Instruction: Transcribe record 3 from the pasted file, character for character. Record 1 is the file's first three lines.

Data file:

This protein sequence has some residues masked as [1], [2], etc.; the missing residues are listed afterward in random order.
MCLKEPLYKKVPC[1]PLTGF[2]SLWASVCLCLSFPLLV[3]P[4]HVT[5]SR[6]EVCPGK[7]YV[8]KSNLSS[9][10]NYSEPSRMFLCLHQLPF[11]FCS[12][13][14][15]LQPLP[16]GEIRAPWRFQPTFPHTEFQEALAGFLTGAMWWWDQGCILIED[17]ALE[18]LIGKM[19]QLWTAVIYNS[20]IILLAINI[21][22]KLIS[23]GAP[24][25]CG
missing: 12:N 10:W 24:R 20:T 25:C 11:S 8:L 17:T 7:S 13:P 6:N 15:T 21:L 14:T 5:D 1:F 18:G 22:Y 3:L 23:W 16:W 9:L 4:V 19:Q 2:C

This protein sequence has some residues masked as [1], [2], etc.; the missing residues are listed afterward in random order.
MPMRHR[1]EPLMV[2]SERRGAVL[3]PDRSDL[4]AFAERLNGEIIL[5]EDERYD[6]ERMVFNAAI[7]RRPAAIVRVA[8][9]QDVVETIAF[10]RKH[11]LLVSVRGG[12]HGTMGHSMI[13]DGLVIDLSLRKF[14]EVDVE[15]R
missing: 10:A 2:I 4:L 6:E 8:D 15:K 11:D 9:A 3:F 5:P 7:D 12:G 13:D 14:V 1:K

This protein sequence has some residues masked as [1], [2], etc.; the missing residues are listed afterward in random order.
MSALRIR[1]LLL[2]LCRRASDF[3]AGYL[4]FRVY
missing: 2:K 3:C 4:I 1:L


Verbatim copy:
This protein sequence has some residues masked as [1], [2], etc.; the missing residues are listed afterward in random order.
MSALRIR[1]LLL[2]LCRRASDF[3]AGYL[4]FRVY
missing: 2:K 3:C 4:I 1:L